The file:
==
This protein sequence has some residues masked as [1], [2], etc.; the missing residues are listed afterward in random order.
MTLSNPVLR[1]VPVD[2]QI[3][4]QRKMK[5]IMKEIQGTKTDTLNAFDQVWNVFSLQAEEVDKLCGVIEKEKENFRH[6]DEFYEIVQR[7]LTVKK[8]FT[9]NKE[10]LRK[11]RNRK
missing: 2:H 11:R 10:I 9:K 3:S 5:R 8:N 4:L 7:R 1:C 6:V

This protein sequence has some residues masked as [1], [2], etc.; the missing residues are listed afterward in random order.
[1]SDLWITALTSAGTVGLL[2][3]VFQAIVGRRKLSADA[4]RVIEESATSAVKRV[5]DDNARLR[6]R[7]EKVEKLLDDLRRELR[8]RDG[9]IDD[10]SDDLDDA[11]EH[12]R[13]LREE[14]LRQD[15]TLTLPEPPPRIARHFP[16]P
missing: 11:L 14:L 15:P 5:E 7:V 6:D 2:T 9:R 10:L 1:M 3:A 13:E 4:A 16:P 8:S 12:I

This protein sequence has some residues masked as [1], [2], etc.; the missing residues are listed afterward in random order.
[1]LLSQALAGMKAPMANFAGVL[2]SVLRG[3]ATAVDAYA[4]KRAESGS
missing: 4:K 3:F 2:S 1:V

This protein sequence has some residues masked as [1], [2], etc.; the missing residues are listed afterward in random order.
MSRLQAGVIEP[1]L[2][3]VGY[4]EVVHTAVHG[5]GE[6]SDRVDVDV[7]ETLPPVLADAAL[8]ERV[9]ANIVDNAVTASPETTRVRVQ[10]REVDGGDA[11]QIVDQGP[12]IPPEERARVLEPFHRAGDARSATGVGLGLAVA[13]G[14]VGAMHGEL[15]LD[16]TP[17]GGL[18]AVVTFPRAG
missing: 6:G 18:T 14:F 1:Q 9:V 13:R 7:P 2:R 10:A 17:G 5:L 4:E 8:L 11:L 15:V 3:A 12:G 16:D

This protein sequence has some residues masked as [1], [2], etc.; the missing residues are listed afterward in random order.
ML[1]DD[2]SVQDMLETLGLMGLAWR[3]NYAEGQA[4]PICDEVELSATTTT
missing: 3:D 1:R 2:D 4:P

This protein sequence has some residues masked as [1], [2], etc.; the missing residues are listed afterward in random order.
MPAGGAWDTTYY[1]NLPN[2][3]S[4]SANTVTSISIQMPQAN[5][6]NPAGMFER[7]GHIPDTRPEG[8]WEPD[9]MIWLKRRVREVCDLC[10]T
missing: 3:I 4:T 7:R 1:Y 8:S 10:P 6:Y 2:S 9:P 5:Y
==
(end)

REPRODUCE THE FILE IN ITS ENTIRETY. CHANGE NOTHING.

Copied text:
This protein sequence has some residues masked as [1], [2], etc.; the missing residues are listed afterward in random order.
MTLSNPVLR[1]VPVD[2]QI[3][4]QRKMK[5]IMKEIQGTKTDTLNAFDQVWNVFSLQAEEVDKLCGVIEKEKENFRH[6]DEFYEIVQR[7]LTVKK[8]FT[9]NKE[10]LRK[11]RNRK
missing: 2:H 11:R 10:I 9:K 3:S 5:R 8:N 4:L 7:R 1:C 6:V

This protein sequence has some residues masked as [1], [2], etc.; the missing residues are listed afterward in random order.
[1]SDLWITALTSAGTVGLL[2][3]VFQAIVGRRKLSADA[4]RVIEESATSAVKRV[5]DDNARLR[6]R[7]EKVEKLLDDLRRELR[8]RDG[9]IDD[10]SDDLDDA[11]EH[12]R[13]LREE[14]LRQD[15]TLTLPEPPPRIARHFP[16]P
missing: 11:L 14:L 15:P 5:E 7:V 6:D 2:T 9:R 10:L 1:M 3:A 13:E 4:A 16:P 8:S 12:I

This protein sequence has some residues masked as [1], [2], etc.; the missing residues are listed afterward in random order.
[1]LLSQALAGMKAPMANFAGVL[2]SVLRG[3]ATAVDAYA[4]KRAESGS
missing: 4:K 3:F 2:S 1:V

This protein sequence has some residues masked as [1], [2], etc.; the missing residues are listed afterward in random order.
MSRLQAGVIEP[1]L[2][3]VGY[4]EVVHTAVHG[5]GE[6]SDRVDVDV[7]ETLPPVLADAAL[8]ERV[9]ANIVDNAVTASPETTRVRVQ[10]REVDGGDA[11]QIVDQGP[12]IPPEERARVLEPFHRAGDARSATGVGLGLAVA[13]G[14]VGAMHGEL[15]LD[16]TP[17]GGL[18]AVVTFPRAG
missing: 6:G 18:T 14:F 1:Q 9:V 13:R 7:P 2:R 10:A 17:G 5:L 4:E 8:L 11:L 15:V 3:A 12:G 16:D

This protein sequence has some residues masked as [1], [2], etc.; the missing residues are listed afterward in random order.
ML[1]DD[2]SVQDMLETLGLMGLAWR[3]NYAEGQA[4]PICDEVELSATTTT
missing: 3:D 1:R 2:D 4:P

This protein sequence has some residues masked as [1], [2], etc.; the missing residues are listed afterward in random order.
MPAGGAWDTTYY[1]NLPN[2][3]S[4]SANTVTSISIQMPQAN[5][6]NPAGMFER[7]GHIPDTRPEG[8]WEPD[9]MIWLKRRVREVCDLC[10]T
missing: 3:I 4:T 7:R 1:Y 8:S 10:P 6:Y 2:S 9:P 5:Y